The Australian government and French shipbuilder and designer Naval Group have reached a new agreement that is poised to bring the Royal Australian Navy’s Attack-class submarine program back on track.
The agreement was announced by the defense ministry after reports from earlier this year that Australia could walk away from the deal altogether.
Pierre Éric Pommellet, the CEO of Naval Group, spent most of last month meeting with Australian officials to discuss the way forward in the Australian navy’s program to build a fleet of 12 diesel-electric attack submarines.
The amendments to the “strategic partnering agreement” will see Naval Group spend at least 60 per cent of the contract value in Australia over the life of the program, as a way of supporting Australian jobs in the defense industry.
The amendments ensure that the achievement of Naval Group’s commitment is now a contractual obligation, measured during the course of the program, driving Australian industry involvement as the Attack class submarines are designed and delivered.
Another point of contention in the program was the height of the contract for the detailed design phase, which has an estimated worth of between AUD2 billion and AUD3 billion.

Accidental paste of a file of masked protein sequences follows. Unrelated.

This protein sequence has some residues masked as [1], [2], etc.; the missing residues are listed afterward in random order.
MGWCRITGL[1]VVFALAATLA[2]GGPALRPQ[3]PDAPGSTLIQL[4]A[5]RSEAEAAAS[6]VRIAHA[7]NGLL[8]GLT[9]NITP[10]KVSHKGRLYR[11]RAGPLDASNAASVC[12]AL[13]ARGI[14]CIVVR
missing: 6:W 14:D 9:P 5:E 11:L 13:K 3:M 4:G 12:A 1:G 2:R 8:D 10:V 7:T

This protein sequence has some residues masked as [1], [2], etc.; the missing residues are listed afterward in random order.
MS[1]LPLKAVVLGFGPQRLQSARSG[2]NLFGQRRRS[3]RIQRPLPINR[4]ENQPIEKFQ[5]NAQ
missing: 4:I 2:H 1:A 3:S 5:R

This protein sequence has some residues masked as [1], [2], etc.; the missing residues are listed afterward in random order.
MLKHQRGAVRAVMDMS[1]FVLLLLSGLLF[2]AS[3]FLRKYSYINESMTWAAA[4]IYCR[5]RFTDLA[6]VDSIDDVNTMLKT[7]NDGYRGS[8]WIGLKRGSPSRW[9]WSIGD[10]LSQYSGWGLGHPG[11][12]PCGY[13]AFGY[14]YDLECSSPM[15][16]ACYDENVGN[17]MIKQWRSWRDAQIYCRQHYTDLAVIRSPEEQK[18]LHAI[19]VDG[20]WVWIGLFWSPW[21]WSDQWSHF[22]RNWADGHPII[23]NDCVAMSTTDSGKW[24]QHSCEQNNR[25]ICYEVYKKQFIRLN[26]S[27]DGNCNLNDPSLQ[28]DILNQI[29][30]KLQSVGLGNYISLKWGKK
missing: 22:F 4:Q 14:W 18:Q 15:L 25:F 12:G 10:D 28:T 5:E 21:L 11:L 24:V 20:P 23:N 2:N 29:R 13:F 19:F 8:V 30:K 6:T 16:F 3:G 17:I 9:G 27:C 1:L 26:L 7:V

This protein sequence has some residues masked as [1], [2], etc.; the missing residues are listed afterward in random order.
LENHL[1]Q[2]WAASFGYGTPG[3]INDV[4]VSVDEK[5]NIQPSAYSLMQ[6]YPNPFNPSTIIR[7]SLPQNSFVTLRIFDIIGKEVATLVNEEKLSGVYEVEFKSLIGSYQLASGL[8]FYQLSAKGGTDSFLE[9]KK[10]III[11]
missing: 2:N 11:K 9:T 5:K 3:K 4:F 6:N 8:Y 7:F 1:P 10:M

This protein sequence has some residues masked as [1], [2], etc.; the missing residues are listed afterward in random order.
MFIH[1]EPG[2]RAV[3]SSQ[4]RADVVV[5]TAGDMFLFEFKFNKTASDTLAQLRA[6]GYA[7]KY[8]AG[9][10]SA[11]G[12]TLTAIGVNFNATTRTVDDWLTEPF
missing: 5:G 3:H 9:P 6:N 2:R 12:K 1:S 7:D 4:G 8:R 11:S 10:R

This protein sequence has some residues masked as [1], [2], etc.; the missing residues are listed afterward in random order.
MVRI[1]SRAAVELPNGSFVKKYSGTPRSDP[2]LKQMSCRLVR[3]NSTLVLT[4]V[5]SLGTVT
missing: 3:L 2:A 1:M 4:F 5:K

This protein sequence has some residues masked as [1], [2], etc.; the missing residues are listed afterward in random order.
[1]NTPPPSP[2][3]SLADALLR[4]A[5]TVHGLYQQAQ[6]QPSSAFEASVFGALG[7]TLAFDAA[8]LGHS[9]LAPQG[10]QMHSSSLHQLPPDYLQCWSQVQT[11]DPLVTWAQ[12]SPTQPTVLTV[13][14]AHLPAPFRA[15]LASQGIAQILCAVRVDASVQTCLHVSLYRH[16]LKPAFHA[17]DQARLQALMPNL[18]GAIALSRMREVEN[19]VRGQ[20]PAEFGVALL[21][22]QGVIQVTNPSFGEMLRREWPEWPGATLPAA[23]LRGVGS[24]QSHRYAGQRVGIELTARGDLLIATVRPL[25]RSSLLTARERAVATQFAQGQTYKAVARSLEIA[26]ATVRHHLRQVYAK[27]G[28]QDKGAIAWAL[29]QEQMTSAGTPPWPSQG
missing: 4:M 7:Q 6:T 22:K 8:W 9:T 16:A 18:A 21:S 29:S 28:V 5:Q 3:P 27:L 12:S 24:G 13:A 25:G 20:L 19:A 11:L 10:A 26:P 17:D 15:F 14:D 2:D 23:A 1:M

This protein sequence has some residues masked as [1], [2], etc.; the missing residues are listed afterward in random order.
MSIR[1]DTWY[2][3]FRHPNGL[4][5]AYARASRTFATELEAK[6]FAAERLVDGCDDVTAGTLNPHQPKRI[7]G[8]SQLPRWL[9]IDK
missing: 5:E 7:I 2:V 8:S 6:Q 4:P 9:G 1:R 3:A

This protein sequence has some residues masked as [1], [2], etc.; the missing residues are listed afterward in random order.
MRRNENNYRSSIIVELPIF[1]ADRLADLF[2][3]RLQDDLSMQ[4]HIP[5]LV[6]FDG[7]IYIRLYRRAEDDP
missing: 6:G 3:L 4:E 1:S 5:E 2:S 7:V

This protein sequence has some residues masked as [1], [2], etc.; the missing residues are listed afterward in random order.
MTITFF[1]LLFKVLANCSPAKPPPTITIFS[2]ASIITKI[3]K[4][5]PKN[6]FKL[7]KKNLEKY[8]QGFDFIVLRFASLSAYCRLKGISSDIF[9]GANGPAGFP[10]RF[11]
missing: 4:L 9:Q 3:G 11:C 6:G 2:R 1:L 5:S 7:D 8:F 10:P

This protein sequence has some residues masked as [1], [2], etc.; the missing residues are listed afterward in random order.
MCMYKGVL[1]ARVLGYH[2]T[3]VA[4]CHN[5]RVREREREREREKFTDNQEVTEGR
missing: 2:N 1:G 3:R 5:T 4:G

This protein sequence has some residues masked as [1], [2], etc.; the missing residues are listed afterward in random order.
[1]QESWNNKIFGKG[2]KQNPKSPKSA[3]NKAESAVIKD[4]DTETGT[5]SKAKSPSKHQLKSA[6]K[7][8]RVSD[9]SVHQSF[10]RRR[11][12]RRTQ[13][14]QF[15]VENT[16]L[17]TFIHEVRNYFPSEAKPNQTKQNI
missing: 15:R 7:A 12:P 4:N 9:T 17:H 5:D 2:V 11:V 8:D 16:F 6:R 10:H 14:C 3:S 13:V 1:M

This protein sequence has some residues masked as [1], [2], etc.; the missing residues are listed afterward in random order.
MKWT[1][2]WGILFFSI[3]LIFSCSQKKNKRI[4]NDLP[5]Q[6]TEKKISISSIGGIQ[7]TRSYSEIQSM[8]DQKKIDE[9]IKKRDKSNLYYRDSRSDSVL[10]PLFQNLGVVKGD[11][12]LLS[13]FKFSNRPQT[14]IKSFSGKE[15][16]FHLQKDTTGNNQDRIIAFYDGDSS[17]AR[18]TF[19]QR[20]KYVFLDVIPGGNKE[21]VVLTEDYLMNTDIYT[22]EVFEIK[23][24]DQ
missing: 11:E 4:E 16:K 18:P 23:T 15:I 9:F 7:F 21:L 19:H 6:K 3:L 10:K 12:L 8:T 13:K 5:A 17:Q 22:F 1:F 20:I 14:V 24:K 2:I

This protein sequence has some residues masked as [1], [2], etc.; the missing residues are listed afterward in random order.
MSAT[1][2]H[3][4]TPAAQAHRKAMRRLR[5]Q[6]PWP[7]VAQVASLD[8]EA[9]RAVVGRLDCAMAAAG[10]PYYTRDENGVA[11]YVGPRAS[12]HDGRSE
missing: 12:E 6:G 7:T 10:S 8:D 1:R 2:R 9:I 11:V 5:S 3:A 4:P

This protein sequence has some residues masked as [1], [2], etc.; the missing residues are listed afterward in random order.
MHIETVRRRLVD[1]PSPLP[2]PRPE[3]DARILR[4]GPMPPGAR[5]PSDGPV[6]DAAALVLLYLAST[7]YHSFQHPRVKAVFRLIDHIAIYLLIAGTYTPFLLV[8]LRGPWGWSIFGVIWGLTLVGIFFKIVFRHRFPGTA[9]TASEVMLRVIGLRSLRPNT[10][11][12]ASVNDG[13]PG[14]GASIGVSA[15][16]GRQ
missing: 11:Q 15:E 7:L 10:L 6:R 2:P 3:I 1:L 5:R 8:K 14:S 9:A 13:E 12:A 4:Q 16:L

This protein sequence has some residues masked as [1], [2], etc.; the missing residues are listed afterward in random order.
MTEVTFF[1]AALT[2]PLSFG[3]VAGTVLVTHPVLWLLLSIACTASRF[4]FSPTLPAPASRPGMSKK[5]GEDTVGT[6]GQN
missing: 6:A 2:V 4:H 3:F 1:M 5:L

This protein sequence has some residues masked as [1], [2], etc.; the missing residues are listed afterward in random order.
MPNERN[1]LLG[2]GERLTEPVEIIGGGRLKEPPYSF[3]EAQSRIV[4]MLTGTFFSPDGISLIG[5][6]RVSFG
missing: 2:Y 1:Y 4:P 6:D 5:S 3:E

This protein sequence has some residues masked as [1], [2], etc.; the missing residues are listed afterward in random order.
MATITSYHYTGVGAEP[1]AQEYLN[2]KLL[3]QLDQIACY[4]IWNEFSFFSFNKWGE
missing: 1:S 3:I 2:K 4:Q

Following the signing of the amendments to the partnering agreement, a detailed design contract is expected to be signed as early as next month.
“The amendments have been incorporated to uphold the current structure of the strategic partnering agreement, which the Auditor General concluded had established a fit-for-purpose strategic partnering framework that addresses this government’s objectives for the program,” acting defense minister Marise Payne said.
“These include maximizing Australian industry involvement in all phases of the program.”
Australia is building 12 new diesel-electric submarines under a contract from December 2016 with Naval Group delivering the submarine design based on the Barracuda-class submarines that are entering service with the French Navy.
HMAS Attack, the first unit in the class, is slated for delivery in the early 2030s. Australian submarine will measure 97 meters in length and will have a surface displacement of around 4,500 tons.